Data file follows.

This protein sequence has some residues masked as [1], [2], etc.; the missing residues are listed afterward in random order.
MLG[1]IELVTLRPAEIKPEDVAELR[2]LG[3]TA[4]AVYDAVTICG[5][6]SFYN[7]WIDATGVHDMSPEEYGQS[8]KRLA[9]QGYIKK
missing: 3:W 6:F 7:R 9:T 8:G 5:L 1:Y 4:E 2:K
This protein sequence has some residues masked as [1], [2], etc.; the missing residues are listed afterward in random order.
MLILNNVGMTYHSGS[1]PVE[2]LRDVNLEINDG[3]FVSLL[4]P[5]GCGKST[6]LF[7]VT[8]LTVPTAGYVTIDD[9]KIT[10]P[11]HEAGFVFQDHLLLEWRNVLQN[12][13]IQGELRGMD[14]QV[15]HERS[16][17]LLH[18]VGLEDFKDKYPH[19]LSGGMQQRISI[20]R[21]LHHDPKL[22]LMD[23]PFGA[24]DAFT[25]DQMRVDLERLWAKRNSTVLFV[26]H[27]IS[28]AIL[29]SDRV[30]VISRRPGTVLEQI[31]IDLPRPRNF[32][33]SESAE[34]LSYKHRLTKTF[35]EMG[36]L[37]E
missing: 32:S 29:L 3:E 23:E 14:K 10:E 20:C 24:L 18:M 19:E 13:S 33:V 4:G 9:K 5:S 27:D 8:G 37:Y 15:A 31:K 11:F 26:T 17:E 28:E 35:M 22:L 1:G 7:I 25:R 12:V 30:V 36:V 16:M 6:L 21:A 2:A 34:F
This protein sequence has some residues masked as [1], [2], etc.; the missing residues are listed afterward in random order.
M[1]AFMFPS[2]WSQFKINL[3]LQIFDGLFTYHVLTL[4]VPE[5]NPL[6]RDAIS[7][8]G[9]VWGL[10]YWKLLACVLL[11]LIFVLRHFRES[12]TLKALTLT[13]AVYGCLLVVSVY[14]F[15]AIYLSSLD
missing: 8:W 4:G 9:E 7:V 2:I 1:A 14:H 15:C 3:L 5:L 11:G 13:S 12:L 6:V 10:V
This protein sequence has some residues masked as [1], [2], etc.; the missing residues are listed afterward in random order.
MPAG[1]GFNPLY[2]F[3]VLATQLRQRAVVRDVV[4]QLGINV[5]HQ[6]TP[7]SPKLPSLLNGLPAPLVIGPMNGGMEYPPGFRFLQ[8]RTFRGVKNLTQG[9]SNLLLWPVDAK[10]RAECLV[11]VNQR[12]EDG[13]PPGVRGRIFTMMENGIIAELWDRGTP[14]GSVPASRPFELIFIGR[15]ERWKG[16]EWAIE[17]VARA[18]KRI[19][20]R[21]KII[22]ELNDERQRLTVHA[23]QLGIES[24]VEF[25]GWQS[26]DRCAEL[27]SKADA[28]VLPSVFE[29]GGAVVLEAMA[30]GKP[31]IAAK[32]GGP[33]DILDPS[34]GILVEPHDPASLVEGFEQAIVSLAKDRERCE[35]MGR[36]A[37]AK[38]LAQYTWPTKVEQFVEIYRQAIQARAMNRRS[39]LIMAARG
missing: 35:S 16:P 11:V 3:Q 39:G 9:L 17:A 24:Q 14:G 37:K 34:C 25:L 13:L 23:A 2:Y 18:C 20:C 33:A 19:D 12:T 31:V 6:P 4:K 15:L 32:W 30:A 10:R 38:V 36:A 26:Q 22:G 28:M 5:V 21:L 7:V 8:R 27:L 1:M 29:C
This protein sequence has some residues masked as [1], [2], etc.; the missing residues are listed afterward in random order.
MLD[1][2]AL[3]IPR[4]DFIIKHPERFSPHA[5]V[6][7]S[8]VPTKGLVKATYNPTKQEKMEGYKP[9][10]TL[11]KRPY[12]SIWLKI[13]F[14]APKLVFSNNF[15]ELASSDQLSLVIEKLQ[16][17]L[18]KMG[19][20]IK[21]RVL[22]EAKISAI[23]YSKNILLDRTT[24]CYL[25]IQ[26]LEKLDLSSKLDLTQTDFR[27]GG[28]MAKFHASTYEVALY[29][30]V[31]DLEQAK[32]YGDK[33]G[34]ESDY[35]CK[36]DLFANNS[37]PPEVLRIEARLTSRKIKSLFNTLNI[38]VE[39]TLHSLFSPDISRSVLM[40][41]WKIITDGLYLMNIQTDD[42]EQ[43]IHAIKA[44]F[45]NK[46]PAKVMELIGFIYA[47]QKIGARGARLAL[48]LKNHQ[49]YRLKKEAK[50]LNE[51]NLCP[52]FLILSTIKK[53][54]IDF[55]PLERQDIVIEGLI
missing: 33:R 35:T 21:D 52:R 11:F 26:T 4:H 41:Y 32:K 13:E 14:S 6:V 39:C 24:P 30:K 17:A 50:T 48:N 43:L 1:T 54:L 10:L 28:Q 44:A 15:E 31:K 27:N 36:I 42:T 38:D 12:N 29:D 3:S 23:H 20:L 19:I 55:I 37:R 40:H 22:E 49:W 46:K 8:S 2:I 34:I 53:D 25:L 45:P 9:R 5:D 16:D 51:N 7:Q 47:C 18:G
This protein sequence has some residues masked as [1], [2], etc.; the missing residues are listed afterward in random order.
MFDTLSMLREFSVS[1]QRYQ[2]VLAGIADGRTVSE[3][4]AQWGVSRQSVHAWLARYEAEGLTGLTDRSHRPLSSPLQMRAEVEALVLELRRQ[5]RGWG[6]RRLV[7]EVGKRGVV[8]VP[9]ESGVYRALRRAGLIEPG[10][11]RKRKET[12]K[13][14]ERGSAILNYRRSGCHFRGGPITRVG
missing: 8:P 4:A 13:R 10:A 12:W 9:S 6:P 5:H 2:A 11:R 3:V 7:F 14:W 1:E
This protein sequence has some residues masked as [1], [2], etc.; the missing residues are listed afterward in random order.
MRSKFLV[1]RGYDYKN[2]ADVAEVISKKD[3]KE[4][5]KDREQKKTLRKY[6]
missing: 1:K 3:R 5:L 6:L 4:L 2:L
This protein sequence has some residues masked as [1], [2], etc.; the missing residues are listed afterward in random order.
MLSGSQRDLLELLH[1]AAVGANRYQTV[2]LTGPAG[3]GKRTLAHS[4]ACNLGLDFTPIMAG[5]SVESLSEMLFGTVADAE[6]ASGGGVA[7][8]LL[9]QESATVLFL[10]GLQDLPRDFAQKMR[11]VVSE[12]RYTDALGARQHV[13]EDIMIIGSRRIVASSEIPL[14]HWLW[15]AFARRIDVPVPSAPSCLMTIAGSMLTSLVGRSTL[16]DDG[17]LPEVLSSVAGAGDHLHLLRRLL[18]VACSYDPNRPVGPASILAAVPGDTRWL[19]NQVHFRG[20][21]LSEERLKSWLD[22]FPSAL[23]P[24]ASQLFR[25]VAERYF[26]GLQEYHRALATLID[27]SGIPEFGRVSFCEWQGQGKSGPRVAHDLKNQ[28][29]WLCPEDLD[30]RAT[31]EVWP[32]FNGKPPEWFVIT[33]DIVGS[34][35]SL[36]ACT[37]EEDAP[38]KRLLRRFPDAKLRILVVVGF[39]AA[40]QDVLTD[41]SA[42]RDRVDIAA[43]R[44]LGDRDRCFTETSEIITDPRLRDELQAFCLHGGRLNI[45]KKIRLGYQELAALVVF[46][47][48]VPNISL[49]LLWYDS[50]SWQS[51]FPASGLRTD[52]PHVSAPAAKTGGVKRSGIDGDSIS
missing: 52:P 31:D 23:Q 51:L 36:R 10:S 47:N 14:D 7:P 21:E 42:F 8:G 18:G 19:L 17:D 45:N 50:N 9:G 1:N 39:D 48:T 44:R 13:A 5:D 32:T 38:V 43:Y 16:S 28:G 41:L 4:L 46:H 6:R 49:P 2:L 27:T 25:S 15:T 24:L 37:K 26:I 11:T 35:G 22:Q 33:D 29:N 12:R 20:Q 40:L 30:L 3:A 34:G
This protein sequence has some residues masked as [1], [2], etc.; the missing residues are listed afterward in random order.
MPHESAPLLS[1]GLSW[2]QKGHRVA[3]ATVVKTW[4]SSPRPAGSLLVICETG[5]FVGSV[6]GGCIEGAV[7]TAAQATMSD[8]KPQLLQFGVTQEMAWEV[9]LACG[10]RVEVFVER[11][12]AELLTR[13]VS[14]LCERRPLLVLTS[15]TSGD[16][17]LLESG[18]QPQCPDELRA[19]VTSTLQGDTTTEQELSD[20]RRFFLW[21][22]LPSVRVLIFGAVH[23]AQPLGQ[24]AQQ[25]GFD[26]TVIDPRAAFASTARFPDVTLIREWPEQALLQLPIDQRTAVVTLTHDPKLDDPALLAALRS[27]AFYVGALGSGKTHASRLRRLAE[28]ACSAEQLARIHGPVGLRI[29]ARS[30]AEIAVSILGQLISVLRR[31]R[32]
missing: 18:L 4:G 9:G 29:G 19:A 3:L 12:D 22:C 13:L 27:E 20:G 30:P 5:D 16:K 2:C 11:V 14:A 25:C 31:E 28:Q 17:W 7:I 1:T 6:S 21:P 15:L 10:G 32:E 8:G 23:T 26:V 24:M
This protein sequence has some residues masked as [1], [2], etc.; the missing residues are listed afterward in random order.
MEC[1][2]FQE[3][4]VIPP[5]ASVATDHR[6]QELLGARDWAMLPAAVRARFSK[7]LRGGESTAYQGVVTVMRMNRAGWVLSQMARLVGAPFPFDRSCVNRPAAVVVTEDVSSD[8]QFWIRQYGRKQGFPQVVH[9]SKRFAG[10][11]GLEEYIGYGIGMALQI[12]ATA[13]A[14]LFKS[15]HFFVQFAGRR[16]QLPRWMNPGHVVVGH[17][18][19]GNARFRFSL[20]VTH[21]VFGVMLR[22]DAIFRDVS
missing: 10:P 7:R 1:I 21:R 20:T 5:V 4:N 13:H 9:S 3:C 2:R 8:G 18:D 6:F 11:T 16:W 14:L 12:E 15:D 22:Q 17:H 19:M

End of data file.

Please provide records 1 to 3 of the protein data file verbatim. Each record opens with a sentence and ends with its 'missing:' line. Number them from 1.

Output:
This protein sequence has some residues masked as [1], [2], etc.; the missing residues are listed afterward in random order.
MLG[1]IELVTLRPAEIKPEDVAELR[2]LG[3]TA[4]AVYDAVTICG[5][6]SFYN[7]WIDATGVHDMSPEEYGQS[8]KRLA[9]QGYIKK
missing: 3:W 6:F 7:R 9:T 8:G 5:L 1:Y 4:E 2:K
This protein sequence has some residues masked as [1], [2], etc.; the missing residues are listed afterward in random order.
MLILNNVGMTYHSGS[1]PVE[2]LRDVNLEINDG[3]FVSLL[4]P[5]GCGKST[6]LF[7]VT[8]LTVPTAGYVTIDD[9]KIT[10]P[11]HEAGFVFQDHLLLEWRNVLQN[12][13]IQGELRGMD[14]QV[15]HERS[16][17]LLH[18]VGLEDFKDKYPH[19]LSGGMQQRISI[20]R[21]LHHDPKL[22]LMD[23]PFGA[24]DAFT[25]DQMRVDLERLWAKRNSTVLFV[26]H[27]IS[28]AIL[29]SDRV[30]VISRRPGTVLEQI[31]IDLPRPRNF[32][33]SESAE[34]LSYKHRLTKTF[35]EMG[36]L[37]E
missing: 32:S 29:L 3:E 23:E 14:K 10:E 20:C 24:L 18:M 19:E 13:S 33:V 4:G 9:K 5:S 27:D 8:G 37:Y 15:A 31:K 11:F 26:T 17:E 28:E 35:M 22:L 1:G 7:I 25:R 12:V 30:V 36:V 16:M 6:L 21:A 2:A 34:F
This protein sequence has some residues masked as [1], [2], etc.; the missing residues are listed afterward in random order.
M[1]AFMFPS[2]WSQFKINL[3]LQIFDGLFTYHVLTL[4]VPE[5]NPL[6]RDAIS[7][8]G[9]VWGL[10]YWKLLACVLL[11]LIFVLRHFRES[12]TLKALTLT[13]AVYGCLLVVSVY[14]F[15]AIYLSSLD
missing: 8:W 4:G 9:E 7:V 2:I 1:A 14:H 15:C 3:L 5:L 11:G 13:S 12:L 6:V 10:V